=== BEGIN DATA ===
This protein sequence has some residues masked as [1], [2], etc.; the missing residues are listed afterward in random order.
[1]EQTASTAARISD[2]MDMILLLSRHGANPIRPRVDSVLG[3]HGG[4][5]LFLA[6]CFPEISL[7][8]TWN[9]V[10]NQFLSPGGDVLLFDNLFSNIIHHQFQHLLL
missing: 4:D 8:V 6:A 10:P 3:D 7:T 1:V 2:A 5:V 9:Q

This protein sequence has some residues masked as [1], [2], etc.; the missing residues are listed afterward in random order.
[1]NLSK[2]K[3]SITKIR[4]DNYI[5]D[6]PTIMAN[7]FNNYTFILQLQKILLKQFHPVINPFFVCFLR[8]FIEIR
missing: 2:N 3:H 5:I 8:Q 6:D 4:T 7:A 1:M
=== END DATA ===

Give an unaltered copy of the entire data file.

This protein sequence has some residues masked as [1], [2], etc.; the missing residues are listed afterward in random order.
[1]EQTASTAARISD[2]MDMILLLSRHGANPIRPRVDSVLG[3]HGG[4][5]LFLA[6]CFPEISL[7][8]TWN[9]V[10]NQFLSPGGDVLLFDNLFSNIIHHQFQHLLL
missing: 4:D 8:V 6:A 10:P 3:D 7:T 1:V 2:A 5:V 9:Q

This protein sequence has some residues masked as [1], [2], etc.; the missing residues are listed afterward in random order.
[1]NLSK[2]K[3]SITKIR[4]DNYI[5]D[6]PTIMAN[7]FNNYTFILQLQKILLKQFHPVINPFFVCFLR[8]FIEIR
missing: 2:N 3:H 5:I 8:Q 6:D 4:T 7:A 1:M